USD/JPY

134.34 Price
-0.750% 1D Chg, %
Long position overnight fee 0.0047%
Short position overnight fee -0.0130%
Overnight fee time 22:00 (UTC)
Spread 0.014

EUR/USD

1.05 Price
+0.140% 1D Chg, %
Long position overnight fee -0.0084%
Short position overnight fee 0.0024%
Overnight fee time 22:00 (UTC)
Spread 0.00010

AUD/USD

0.68 Price
-0.260% 1D Chg, %
Long position overnight fee -0.0052%
Short position overnight fee 0.0005%
Overnight fee time 22:00 (UTC)
Spread 0.00014

GBP/USD

1.23 Price
+0.290% 1D Chg, %
Long position overnight fee -0.0042%
Short position overnight fee 0.0003%
Overnight fee time 22:00 (UTC)
Spread 0.00060

Inflation priorities still no 1 

“We’ve seen warning signs from US GDP data over the last few quarters, but as Janet Yellen [US Treasury Secretary] said a few months ago, a true recession is a broad-based weakening of the economy. I don’t think we're there yet. 

“The [US] labour market remains robust,” she goes on, “at least until we get the September data next Friday, and personal spending remains strong despite having fallen from its peak earlier this year.”

Some new interest in other market currency offerings, including sterling, is understandable. But markets have not lost confidence in the Fed’s ability to handle higher rates and falling consumer confidence – yet.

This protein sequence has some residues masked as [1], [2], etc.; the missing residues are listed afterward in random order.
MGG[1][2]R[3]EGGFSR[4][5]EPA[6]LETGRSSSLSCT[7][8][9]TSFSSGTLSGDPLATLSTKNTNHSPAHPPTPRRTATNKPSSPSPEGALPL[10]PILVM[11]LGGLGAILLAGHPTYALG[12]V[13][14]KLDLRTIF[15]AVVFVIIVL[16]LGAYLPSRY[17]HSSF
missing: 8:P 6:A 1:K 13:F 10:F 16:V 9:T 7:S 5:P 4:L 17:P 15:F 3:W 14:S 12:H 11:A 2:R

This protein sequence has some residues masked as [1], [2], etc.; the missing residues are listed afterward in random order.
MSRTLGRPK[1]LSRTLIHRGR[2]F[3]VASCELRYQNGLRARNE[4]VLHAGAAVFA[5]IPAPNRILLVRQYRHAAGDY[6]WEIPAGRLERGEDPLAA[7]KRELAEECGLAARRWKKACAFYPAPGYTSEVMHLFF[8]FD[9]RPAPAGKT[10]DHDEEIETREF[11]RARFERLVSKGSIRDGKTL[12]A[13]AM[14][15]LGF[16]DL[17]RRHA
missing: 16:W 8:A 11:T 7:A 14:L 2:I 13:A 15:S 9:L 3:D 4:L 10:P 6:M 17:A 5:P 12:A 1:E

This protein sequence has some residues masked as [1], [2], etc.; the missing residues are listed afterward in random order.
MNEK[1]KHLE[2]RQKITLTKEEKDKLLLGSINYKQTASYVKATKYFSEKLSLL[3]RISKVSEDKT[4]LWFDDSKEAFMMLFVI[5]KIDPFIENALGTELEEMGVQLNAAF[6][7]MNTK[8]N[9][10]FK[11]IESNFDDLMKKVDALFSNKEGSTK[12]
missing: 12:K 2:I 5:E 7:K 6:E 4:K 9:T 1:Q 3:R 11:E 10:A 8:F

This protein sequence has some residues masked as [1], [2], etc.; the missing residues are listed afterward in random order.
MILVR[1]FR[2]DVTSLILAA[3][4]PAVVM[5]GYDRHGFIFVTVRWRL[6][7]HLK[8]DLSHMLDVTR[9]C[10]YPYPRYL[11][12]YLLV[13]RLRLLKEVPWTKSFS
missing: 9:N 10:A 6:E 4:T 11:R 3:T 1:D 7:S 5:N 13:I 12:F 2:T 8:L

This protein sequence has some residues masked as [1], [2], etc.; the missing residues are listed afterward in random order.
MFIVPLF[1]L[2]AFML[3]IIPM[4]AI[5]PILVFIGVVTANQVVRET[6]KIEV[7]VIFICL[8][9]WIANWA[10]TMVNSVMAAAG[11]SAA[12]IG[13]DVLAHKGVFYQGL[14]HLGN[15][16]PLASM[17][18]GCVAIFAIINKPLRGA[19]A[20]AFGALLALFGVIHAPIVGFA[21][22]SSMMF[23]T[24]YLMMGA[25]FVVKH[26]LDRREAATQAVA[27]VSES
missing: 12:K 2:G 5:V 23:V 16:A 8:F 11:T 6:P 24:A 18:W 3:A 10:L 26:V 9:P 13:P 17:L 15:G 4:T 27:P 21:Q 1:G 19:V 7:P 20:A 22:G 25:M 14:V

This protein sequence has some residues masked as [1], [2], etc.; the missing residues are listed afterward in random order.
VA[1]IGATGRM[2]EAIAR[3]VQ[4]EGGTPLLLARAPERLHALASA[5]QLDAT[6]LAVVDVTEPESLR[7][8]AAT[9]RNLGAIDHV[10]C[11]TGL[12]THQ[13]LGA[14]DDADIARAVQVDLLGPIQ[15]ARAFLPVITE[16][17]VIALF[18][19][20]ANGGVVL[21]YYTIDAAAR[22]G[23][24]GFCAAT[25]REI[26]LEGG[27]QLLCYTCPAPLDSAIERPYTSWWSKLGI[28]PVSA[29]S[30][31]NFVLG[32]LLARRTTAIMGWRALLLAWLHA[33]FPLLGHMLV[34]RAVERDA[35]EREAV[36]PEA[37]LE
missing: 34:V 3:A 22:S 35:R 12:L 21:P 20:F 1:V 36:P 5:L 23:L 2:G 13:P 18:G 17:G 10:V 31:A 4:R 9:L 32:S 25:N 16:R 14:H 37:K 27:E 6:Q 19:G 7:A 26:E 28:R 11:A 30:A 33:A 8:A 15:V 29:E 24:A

Some analysts still think DXY could hit 1.20 as conditions tighten further.

Evaporation contained?

Mid morning sterling slumped to 1.1097 as Office of Budget Responsibility (OBR) committee members, including Richard Hughes and Andy King, left No 11 Downing Street just 48 minutes after entering, PA Media claimed. 

Kwasi Kwarteng’s toxic decision to sideline the independent OBR in last week’s borrow-to-cut-taxes growth plan, carelessly spilling acetone at markets, is still being worked through.

However the Office for Budget Responsibility has confirmed an initial forecast on 7 October. Nearer lunchtime DXY was at 112.47, up 0.43% while GBP/USD was 0.54% lower at 1.1052 and EUR/USD was down 0.52% at 0.9759.

DXY tearstrip: Fx Strategist And Finance Consultant At Keirstone, Francis Fabrizi 

  • DXY has been declining from the 114.766 resistance level this week Fabrizi points out. “I believe we will see further bearish momentum today possibly leading into the beginning of next week. This is inevitably due to the result of buyers taking profits at the end of Q3. 
  • "Additionally, we have seen the central banks make several attempts to reduce dollar strength, therefore this week’s weakness could be a result of their efforts."